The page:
The IMF chief, Christine Lagarde’s infirm statement congratulating BRICS leaders upon establishing a Contingent Reserve Arrangement during their meeting in Fortaleza, Brazil, said more than the actual text.
Quite understandable because a successful BRICS Development Bank (BDB) will be a direct brick thrown at the IMF and the World Bank’s current hegemony over global financial status quo.
The two have played the role of ‘global finance Police’ for decades, during which they authored a financial system upon which over 200 economies stand. They have retained near monopoly over development loans and have seen desperate countries toil to meet strict conditionalities before accessing funding.
The IMF and World Bank reign has registered success and disaster in almost equal measures — helping dozens of developing countries to chart successful economic paths on one side but also leading the world to a near economic shutdown in 2008, on the other hand.
That is evidence that there’s no shock-proof system and the mantra of reforming, especially the IMF for a more inclusive international financial order, has been gaining ground with the BRICS nations among those singing loudly for emerging economies to be given more powers in decision making.
Unfortunately, calls for reform have hitherto been blocked especially by the USA, by far the biggest stakeholder in the 188-member Fund. For example, the US Congress in January refused to ratify a capital increase for the IMF agreed four years ago. Technically, the 2010 reform would double the IMF’s equity capital to $720bn and shift six percentage points of total quota to developing countries as well as moving two of the 24 IMF directorships from Europe to developing countries.
The announcement of BDB could actually put pressure on the US to allow reforms and this makes October 12, 2014 a very critical date in IMF’s history as it’s the set deadline for reforms during the organisation’s annual meetings in Tokyo, Japan.
The reforms would be a rebalance of voting powers within the IMF and USA which holds 16.7 percent voting rights has a lot at stake. At the centre of the BDB is China, the World’s second largest economy but with just 3.8 percent voting clout slightly more than Italy’s 3.1 percent. If those reforms are passed, China’s voting clout is set to double to 6 percent.
In April, Britain urged the US Congress to stop delaying approval of reforms, warning that failure to ratify “is bad for the institution and bad for the international community.”
During IMF’s annual meetings, there’s no doubt that those agitating for reforms will have a solid brick to throw at the opposition in form of this proposed BDB and could Americans yielding.
But can a BRICS development bank really turn tables on the current hegemony?
To answer that, one has to look at the members that form the grouping. In China, India, Russia, Brazil and South Africa, the BRICS make up 40% of the world population. And in China, the group also has the most trading economy in the world. This simply means that the group is a major client the IMF cannot afford to lose.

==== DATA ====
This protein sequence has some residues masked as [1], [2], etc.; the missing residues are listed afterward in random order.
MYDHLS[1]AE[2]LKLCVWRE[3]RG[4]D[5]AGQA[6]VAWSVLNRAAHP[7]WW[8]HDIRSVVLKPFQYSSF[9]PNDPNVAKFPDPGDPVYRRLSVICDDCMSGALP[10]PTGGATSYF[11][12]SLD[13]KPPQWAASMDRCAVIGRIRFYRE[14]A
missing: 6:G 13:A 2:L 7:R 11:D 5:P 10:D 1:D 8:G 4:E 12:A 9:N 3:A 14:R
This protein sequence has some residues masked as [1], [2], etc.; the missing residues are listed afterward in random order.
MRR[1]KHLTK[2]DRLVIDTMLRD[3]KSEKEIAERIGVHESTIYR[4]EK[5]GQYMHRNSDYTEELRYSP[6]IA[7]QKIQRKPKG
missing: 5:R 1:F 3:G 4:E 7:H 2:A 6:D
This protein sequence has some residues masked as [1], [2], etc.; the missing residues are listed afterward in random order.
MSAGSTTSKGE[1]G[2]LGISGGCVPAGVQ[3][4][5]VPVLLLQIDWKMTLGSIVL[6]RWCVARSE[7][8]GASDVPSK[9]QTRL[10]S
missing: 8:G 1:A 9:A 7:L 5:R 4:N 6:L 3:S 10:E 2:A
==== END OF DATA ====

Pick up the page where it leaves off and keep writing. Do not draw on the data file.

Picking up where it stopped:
That could be why the IMF chief sounded mollifying in her statement when she said: “The IMF has a very strong relationship with all the BRICS nations, which are key members of this institution. We look forward to further strengthening our collaboration.”
Technically, the IMF is actually offering help to BRICS to build their own fund. In doing so, the IMF would remain dominant and a patron of this potential rival by possibly designing its modus operandi — only time will tell whether the BRICS can let this happen or not.
But no matter what happens, the BDB imitative will be a nice addition to options from which countries can source funding for critical projects such as infrastructure, whose funding resources available is in deficit.
For instance, it’s estimated that while there is over $1 trillion annual demand for infrastructural funding from countries, the World Bank can only afford about $60billion. This deficit has increased competition for loans and enhanced World Bank’s monopoly while creating excuse for more stringent conditionalities.
These conditionalities have hurt developing countries such as those in East Africa, most. For instance, recently, the World Bank had to withhold a loan to Uganda over the passing of what was seen as an offending law against gay rights.
While the BDB will in principle be for members, there’s talk that other developing economies such as Rwanda will be welcome to seek alternative funding.
There has also been a buzz regarding where the BRICS Bank will be located and African countries in particular have been excited following indications that South Africa could win the hosting rights. How that helps the continent is not immediately clear but going by who is contributing how much to the bank, China could be the obvious destination.
China is expected to contribute the bulk of the capital worth $41 billion while Brazil, India and Russia will chip in with $18 billion each and South Africa $5 billion.
But this BRICS development also prompts the question as to whether ‘group financing’ could be the future development model for likeminded nations. For instance, in BRICS one has five emerging powers creating a reserve fund to help each other with balance of payment difficulties. Russia could be the first to benefit from such a move given its ongoing trade sanctions battle with Europe.
From regional economic blocks, there seems to be a new discourse where members want to customize their resources and build more independence — from currencies to own banks. The East African Development Bank (EADB) in which Rwanda has a 1 percent stake is a good example aiming to promote development in East Africa.